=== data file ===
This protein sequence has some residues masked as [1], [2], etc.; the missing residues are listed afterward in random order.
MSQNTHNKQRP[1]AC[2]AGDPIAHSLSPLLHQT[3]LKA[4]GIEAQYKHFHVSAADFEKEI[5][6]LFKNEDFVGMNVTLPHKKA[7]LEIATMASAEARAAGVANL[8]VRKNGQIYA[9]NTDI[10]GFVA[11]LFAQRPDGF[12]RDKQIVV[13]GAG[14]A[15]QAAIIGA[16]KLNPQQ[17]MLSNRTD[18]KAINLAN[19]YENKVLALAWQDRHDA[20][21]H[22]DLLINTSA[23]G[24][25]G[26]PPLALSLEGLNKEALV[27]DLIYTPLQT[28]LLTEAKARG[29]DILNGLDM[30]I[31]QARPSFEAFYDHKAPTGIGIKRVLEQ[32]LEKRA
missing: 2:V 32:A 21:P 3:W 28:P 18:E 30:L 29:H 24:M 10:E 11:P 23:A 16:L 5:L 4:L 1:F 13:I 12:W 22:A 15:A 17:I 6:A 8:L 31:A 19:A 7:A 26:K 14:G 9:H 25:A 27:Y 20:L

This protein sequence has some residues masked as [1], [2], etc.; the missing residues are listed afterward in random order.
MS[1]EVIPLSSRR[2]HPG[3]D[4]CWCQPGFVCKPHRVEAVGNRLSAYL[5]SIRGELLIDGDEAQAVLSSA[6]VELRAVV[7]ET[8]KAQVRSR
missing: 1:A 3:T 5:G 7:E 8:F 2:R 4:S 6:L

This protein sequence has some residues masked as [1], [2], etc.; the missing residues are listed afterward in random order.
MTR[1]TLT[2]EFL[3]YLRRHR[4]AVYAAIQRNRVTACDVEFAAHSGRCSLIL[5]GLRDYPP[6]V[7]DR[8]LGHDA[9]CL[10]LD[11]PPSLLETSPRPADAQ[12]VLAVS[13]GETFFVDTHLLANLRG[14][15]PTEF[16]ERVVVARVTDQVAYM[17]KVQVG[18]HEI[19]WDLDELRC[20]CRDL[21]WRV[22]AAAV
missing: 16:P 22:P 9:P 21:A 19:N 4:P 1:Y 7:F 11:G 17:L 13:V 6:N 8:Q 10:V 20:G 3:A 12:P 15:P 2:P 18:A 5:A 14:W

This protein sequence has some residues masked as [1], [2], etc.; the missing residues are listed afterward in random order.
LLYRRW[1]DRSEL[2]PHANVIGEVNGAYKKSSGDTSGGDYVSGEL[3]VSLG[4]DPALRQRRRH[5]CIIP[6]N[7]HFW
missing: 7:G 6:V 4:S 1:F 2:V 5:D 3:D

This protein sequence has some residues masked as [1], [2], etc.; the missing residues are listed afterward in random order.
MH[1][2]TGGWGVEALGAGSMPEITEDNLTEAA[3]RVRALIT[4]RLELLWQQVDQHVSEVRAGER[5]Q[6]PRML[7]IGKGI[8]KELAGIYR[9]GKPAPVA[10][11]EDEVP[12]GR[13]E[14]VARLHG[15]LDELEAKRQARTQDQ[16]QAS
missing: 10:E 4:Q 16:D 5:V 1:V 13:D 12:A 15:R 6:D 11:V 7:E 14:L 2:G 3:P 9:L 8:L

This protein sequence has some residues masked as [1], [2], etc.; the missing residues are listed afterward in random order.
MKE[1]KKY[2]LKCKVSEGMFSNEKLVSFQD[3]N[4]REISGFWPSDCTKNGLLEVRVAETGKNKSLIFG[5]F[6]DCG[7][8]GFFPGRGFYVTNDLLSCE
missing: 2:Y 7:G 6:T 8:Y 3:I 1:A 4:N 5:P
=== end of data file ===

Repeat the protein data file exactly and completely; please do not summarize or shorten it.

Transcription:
This protein sequence has some residues masked as [1], [2], etc.; the missing residues are listed afterward in random order.
MSQNTHNKQRP[1]AC[2]AGDPIAHSLSPLLHQT[3]LKA[4]GIEAQYKHFHVSAADFEKEI[5][6]LFKNEDFVGMNVTLPHKKA[7]LEIATMASAEARAAGVANL[8]VRKNGQIYA[9]NTDI[10]GFVA[11]LFAQRPDGF[12]RDKQIVV[13]GAG[14]A[15]QAAIIGA[16]KLNPQQ[17]MLSNRTD[18]KAINLAN[19]YENKVLALAWQDRHDA[20][21]H[22]DLLINTSA[23]G[24][25]G[26]PPLALSLEGLNKEALV[27]DLIYTPLQT[28]LLTEAKARG[29]DILNGLDM[30]I[31]QARPSFEAFYDHKAPTGIGIKRVLEQ[32]LEKRA
missing: 2:V 32:A 21:P 3:W 28:P 18:E 30:L 29:H 24:M 10:E 11:P 23:A 16:L 5:L 4:L 1:F 13:I 12:W 22:A 15:A 17:I 6:A 8:L 31:A 19:A 7:A 26:K 14:G 9:H 25:A 27:Y 20:L

This protein sequence has some residues masked as [1], [2], etc.; the missing residues are listed afterward in random order.
MS[1]EVIPLSSRR[2]HPG[3]D[4]CWCQPGFVCKPHRVEAVGNRLSAYL[5]SIRGELLIDGDEAQAVLSSA[6]VELRAVV[7]ET[8]KAQVRSR
missing: 1:A 3:T 5:G 7:E 8:F 2:R 4:S 6:L

This protein sequence has some residues masked as [1], [2], etc.; the missing residues are listed afterward in random order.
MTR[1]TLT[2]EFL[3]YLRRHR[4]AVYAAIQRNRVTACDVEFAAHSGRCSLIL[5]GLRDYPP[6]V[7]DR[8]LGHDA[9]CL[10]LD[11]PPSLLETSPRPADAQ[12]VLAVS[13]GETFFVDTHLLANLRG[14][15]PTEF[16]ERVVVARVTDQVAYM[17]KVQVG[18]HEI[19]WDLDELRC[20]CRDL[21]WRV[22]AAAV
missing: 16:P 22:P 9:P 21:A 19:N 4:P 1:Y 7:F 11:G 17:L 13:V 6:N 8:Q 10:V 20:G 3:A 12:P 15:P 2:P 18:A 5:A 14:W

This protein sequence has some residues masked as [1], [2], etc.; the missing residues are listed afterward in random order.
LLYRRW[1]DRSEL[2]PHANVIGEVNGAYKKSSGDTSGGDYVSGEL[3]VSLG[4]DPALRQRRRH[5]CIIP[6]N[7]HFW
missing: 7:G 6:V 4:S 1:F 2:V 5:D 3:D

This protein sequence has some residues masked as [1], [2], etc.; the missing residues are listed afterward in random order.
MH[1][2]TGGWGVEALGAGSMPEITEDNLTEAA[3]RVRALIT[4]RLELLWQQVDQHVSEVRAGER[5]Q[6]PRML[7]IGKGI[8]KELAGIYR[9]GKPAPVA[10][11]EDEVP[12]GR[13]E[14]VARLHG[15]LDELEAKRQARTQDQ[16]QAS
missing: 10:E 4:Q 16:D 5:V 1:V 13:D 12:A 15:R 6:D 11:V 7:E 14:L 2:G 3:P 9:L 8:L

This protein sequence has some residues masked as [1], [2], etc.; the missing residues are listed afterward in random order.
MKE[1]KKY[2]LKCKVSEGMFSNEKLVSFQD[3]N[4]REISGFWPSDCTKNGLLEVRVAETGKNKSLIFG[5]F[6]DCG[7][8]GFFPGRGFYVTNDLLSCE
missing: 2:Y 7:G 6:T 8:Y 3:I 1:A 4:N 5:P